The “great recession” that began at the end of 2007 contributed to a rise in initial applications for Social Security disability benefits that peaked in 2010. This surge in initial applications led to a similar rise in appeals for a hearing before an Administrative Law Judge (ALJ). Because the surge in appeals for a hearing exceeded the capacity to complete hearings quickly, the number of cases that had appealed but were still pending an ALJ determination rose. In fact, the number of disability applicants with an ALJ hearing pending rose up to the end of 2016. However, with the improving economy, declining appeals, hiring more judges, additional funding provided by the Congress to address the hearings backlog in fiscal years 2017 and 2018, and implementation of the Compassionate and Responsive Service (CARES) plan, the number of cases pending an ALJ hearing declined in 2017, and is continuing to decline today.
As the number of claimants pending an ALJ determination rose through 2016, so too did the number of these applicants who died while waiting rise. But with the number of applicants pending a hearing declining in 2017, so too did the number who died while waiting begin to drop. With continued low unemployment, and declining numbers of applicants and appeals to ALJs, we expect the numbers of applicants pending a hearing will continue to drop, as will the number of deaths among those waiting for an ALJ hearing.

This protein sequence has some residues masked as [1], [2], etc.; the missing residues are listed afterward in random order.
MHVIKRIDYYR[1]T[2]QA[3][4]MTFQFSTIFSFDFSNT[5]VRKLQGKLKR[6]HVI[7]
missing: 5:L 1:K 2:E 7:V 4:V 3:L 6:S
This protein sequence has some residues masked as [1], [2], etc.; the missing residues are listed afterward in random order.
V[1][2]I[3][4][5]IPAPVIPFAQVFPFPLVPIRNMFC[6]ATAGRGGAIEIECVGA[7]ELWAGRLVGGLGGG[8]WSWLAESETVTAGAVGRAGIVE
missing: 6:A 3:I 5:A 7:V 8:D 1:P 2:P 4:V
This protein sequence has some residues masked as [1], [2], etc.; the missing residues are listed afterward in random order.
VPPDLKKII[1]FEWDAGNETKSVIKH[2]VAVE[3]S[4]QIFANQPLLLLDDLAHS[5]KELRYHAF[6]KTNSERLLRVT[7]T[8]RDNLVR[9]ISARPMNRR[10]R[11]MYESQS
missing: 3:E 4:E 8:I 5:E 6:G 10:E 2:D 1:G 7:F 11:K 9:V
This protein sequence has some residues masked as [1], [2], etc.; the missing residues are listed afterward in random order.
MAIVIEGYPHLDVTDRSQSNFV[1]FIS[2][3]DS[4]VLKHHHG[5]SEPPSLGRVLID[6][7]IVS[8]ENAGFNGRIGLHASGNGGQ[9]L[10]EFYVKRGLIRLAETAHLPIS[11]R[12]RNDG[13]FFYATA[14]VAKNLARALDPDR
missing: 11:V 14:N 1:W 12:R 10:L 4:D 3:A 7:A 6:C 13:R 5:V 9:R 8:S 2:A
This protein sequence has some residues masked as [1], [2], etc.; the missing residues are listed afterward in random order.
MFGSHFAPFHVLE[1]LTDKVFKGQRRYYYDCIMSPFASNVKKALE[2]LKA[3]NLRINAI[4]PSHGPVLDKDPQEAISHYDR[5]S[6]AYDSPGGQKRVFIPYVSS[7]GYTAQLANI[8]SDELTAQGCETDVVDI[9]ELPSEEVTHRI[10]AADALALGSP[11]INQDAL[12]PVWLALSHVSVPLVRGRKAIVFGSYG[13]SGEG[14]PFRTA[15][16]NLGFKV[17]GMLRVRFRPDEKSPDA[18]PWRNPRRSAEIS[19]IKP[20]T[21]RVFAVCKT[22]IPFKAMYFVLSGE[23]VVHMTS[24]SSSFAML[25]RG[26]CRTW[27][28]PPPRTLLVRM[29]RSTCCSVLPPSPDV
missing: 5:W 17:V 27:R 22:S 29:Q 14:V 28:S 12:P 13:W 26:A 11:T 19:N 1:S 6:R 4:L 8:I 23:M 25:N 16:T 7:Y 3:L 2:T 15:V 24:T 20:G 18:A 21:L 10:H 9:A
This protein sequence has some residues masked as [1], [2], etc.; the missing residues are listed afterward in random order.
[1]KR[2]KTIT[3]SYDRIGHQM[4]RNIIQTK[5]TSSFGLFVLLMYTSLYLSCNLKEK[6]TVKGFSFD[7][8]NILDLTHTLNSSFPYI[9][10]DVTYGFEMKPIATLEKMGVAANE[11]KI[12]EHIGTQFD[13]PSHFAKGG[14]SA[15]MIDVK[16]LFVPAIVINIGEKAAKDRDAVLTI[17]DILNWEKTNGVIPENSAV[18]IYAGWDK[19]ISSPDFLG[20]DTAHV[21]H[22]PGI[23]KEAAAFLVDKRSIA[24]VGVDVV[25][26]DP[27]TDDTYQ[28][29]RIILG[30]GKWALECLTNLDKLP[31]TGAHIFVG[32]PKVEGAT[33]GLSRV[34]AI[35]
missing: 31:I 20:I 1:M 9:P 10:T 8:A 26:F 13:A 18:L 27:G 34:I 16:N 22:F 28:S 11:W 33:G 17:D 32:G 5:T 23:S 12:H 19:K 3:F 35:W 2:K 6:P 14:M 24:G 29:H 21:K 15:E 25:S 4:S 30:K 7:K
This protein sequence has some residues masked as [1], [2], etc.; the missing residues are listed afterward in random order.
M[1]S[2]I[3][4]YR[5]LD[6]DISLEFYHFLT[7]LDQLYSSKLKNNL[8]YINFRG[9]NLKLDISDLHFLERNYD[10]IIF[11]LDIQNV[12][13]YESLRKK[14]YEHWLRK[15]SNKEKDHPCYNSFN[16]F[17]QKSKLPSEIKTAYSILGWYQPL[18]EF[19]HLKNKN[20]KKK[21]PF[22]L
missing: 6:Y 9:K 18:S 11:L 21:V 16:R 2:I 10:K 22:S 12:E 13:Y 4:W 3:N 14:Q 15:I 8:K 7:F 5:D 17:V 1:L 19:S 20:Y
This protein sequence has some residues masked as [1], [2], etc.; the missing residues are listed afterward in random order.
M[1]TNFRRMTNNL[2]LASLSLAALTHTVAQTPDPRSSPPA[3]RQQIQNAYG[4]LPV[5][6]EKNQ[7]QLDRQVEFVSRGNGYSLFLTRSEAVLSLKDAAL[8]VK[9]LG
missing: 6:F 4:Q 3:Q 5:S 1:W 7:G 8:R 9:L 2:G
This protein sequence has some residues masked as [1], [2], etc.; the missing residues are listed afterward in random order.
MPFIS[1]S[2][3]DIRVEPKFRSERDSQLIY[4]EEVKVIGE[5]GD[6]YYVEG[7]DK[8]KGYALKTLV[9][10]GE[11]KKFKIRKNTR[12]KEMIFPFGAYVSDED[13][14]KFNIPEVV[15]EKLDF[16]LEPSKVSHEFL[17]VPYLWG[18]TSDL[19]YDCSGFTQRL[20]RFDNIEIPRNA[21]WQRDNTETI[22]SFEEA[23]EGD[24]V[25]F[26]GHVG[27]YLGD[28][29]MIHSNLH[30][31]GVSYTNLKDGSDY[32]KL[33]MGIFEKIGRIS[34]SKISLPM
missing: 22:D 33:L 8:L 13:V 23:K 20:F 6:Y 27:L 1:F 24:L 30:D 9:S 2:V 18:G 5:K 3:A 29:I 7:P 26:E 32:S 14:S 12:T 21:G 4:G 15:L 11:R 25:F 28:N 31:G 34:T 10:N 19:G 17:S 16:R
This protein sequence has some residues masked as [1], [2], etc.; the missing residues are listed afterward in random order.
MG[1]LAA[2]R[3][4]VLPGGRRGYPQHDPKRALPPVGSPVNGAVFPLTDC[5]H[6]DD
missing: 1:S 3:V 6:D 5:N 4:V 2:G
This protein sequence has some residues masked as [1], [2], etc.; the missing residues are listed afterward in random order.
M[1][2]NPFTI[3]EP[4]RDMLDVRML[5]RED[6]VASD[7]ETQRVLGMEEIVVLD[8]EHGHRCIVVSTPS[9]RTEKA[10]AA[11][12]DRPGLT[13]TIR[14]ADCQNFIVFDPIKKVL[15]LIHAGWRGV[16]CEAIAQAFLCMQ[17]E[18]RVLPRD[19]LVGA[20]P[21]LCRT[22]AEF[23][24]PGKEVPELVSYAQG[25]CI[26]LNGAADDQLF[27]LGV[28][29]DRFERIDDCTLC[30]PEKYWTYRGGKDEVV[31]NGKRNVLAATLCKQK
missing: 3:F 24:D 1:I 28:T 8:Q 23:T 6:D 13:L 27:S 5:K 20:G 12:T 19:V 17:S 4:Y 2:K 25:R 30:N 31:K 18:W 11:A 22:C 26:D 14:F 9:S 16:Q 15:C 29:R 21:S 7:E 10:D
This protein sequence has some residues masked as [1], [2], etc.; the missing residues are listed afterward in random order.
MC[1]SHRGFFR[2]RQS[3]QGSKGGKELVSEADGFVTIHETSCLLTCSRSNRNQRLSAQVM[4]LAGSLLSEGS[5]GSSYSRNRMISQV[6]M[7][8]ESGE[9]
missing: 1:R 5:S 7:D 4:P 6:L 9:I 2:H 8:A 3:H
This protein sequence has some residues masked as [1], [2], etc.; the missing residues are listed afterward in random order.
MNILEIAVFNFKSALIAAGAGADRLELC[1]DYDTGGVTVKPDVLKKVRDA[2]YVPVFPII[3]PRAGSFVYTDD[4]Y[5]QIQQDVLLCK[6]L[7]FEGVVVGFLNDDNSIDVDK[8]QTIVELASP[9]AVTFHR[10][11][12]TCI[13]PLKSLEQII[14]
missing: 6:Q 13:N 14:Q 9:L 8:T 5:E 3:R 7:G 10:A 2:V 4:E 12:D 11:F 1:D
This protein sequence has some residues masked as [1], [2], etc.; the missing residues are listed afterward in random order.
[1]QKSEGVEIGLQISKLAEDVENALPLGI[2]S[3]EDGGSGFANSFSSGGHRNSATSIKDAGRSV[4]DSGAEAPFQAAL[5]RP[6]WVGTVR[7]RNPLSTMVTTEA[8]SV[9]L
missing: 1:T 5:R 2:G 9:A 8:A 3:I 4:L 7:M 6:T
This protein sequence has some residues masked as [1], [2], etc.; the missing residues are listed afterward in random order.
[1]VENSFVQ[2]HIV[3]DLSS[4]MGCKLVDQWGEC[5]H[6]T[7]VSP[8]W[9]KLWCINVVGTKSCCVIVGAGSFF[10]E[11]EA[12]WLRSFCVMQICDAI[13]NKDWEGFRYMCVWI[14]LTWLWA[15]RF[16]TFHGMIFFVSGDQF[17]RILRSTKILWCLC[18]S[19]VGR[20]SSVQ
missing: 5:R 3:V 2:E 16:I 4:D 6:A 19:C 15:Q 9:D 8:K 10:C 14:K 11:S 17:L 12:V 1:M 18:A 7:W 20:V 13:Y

In Actuarial Note 159, “Probability of Death While Pending an Administrative Law Judge Determination,” that we are releasing today, we provide the number of applicants pending an ALJ determination and the number of these individuals who died while waiting for each year 2006 through 2017. We also provide the death rate among those pending an ALJ determination on an age-sex adjusted basis, and show that this death rate has changed little, declining slightly over these years.
Finally, we compare the death rate among disability applicants pending an ALJ determination to the death rate of individuals at the same age and sex in the general population, and to the death rate of those individuals who have been determined to be disabled and are in their first 2 years of benefit entitlement. As a consequence of the strict requirements for severe medically determinable impairments, applicants for Social Security disability benefits tend to have higher death rates than the average persons in our population at the same age and sex. While the death rate for applicants pending an ALJ determination is two to three times as high as that for the general population, it is only about one-fourth as high as the death rate for workers who have been awarded disabled worker benefits, in their first two years of benefit entitlement.
Social Security’s Office of the Chief Actuary evaluates trends in demographic, economic, and programmatic experience, including mortality rates, and publishes a variety of regular reports and special studies. The main Social Security Administration website provides links to information about Social Security’s disability benefits programs, including a wealth of information to help you secure today and tomorrow.